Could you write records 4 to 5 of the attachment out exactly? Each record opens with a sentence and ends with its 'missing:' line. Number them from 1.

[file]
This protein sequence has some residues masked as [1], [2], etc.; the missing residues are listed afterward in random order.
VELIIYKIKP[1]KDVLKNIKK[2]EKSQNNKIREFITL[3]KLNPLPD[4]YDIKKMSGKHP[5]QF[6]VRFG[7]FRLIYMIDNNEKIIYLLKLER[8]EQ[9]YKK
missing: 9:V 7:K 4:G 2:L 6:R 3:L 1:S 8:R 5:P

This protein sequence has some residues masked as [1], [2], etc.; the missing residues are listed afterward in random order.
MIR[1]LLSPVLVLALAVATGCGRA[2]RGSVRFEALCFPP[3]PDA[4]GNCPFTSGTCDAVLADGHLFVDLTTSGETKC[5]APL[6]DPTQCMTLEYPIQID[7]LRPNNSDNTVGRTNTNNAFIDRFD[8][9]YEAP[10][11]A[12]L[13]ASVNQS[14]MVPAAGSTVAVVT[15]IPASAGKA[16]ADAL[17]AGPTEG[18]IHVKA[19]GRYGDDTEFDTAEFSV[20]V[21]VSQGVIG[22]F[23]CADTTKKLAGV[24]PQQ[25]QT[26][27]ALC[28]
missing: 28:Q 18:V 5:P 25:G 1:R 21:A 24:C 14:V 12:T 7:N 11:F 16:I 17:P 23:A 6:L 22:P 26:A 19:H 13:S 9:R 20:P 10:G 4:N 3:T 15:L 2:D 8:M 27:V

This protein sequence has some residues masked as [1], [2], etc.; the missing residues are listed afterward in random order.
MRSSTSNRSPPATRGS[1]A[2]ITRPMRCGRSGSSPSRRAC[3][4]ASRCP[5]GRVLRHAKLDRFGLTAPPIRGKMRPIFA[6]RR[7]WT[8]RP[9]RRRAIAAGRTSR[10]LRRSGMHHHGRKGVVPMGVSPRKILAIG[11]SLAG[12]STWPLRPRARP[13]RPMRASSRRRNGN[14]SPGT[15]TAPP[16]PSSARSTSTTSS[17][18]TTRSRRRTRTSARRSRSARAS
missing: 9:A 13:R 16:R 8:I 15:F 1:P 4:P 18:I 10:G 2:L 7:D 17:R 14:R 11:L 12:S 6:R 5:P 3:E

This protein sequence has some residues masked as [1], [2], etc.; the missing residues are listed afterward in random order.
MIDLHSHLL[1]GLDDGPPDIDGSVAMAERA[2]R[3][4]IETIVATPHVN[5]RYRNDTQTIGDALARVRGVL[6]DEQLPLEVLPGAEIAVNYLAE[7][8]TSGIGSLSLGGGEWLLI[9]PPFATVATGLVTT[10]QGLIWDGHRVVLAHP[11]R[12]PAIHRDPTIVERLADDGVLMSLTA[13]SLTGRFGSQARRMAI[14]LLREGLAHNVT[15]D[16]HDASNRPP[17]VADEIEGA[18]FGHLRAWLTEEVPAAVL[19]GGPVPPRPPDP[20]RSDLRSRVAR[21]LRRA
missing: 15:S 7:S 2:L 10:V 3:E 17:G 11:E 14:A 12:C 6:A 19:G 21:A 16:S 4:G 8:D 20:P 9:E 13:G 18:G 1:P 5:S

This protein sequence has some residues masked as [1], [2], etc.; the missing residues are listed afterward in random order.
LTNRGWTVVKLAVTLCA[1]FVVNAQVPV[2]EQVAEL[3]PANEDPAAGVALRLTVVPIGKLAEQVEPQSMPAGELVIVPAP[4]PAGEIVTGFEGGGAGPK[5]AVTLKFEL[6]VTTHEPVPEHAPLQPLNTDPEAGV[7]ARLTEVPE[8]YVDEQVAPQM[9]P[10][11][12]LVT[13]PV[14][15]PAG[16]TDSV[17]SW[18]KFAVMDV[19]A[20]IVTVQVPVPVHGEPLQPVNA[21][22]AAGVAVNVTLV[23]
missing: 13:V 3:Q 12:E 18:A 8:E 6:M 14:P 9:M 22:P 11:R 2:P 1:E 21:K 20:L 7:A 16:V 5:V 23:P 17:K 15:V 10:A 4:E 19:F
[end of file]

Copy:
This protein sequence has some residues masked as [1], [2], etc.; the missing residues are listed afterward in random order.
MIDLHSHLL[1]GLDDGPPDIDGSVAMAERA[2]R[3][4]IETIVATPHVN[5]RYRNDTQTIGDALARVRGVL[6]DEQLPLEVLPGAEIAVNYLAE[7][8]TSGIGSLSLGGGEWLLI[9]PPFATVATGLVTT[10]QGLIWDGHRVVLAHP[11]R[12]PAIHRDPTIVERLADDGVLMSLTA[13]SLTGRFGSQARRMAI[14]LLREGLAHNVT[15]D[16]HDASNRPP[17]VADEIEGA[18]FGHLRAWLTEEVPAAVL[19]GGPVPPRPPDP[20]RSDLRSRVAR[21]LRRA
missing: 15:S 7:S 2:L 10:V 3:E 17:G 11:E 14:A 12:C 6:A 19:G 21:A 16:S 4:G 8:D 20:P 9:E 13:G 18:G 1:P 5:S

This protein sequence has some residues masked as [1], [2], etc.; the missing residues are listed afterward in random order.
LTNRGWTVVKLAVTLCA[1]FVVNAQVPV[2]EQVAEL[3]PANEDPAAGVALRLTVVPIGKLAEQVEPQSMPAGELVIVPAP[4]PAGEIVTGFEGGGAGPK[5]AVTLKFEL[6]VTTHEPVPEHAPLQPLNTDPEAGV[7]ARLTEVPE[8]YVDEQVAPQM[9]P[10][11][12]LVT[13]PV[14][15]PAG[16]TDSV[17]SW[18]KFAVMDV[19]A[20]IVTVQVPVPVHGEPLQPVNA[21][22]AAGVAVNVTLV[23]
missing: 13:V 3:Q 12:E 18:A 8:E 6:M 14:P 9:M 22:P 11:R 2:P 1:E 21:K 20:L 7:A 16:V 5:V 23:P 17:K 15:V 10:A 4:E 19:F